In 2009, the Stiglitz-Sen-Fitoussi Commission submitted a report to the French President on the new measures of societal progress (Stiglitz et al., 2009). Against a backdrop of financial crisis and the questioning of an unsustainable and unequal growth model, the critiques that for many years had been levelled against the gross domestic product (GDP) resonated anew (Van den Bergh and Harmen, 1999; Daly, 1977; Meadows, 1972). These critiques underline the inability of this key economic indicator to capture worrying developments such as widening income and wealth inequality or the degradation of the environment and public health.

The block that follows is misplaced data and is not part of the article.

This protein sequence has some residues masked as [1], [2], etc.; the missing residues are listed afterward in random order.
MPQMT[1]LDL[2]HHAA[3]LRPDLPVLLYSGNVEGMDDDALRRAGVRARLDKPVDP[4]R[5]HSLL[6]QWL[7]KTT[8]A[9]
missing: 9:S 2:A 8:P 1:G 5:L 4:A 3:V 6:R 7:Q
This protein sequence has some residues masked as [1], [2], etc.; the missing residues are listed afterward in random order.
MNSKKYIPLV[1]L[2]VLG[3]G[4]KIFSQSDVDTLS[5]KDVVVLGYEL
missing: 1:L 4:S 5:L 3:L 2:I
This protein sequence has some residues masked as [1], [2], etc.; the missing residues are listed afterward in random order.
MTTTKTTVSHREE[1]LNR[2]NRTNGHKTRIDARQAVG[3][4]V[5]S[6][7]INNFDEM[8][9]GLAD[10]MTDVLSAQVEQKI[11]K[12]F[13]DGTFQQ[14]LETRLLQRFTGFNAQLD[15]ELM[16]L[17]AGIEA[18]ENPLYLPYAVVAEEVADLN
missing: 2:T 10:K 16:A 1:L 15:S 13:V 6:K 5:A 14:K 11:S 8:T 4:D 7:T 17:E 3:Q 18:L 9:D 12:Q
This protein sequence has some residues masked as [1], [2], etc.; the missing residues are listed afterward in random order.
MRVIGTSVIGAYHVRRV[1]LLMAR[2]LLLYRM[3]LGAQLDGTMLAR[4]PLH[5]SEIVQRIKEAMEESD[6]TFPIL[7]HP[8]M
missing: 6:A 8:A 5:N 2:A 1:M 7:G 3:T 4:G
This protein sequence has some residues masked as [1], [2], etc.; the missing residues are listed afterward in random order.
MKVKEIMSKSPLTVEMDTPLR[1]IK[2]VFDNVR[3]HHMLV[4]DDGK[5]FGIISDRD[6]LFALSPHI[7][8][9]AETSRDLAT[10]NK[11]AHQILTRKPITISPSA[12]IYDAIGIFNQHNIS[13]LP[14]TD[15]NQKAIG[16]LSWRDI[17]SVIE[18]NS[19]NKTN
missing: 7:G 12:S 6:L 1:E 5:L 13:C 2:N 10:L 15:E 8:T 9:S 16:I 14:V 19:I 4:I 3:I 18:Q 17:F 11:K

Several countries, such as the U.K., Belgium or Bhutan, have developed new accounting frameworks and officially adopted new prosperity measures. Beyond-GDP indicators represent an opportunity on several counts for policy makers that know how to seize it. The current abundance of new indicators is helping to reshuffle the cards of political discourse, thus making it possible to legitimise new issues (Röckstrom et al. 2009). Beyond-GDP indicators in fact offer political actors the possibility of constructing an innovative narrative: faced with the exhaustion of our current growth model (Demailly et al., 2013), they can help to open up a new space for public action and breathe life back into the democratic debate in a context of indepth reconsideration of political action and discourse….
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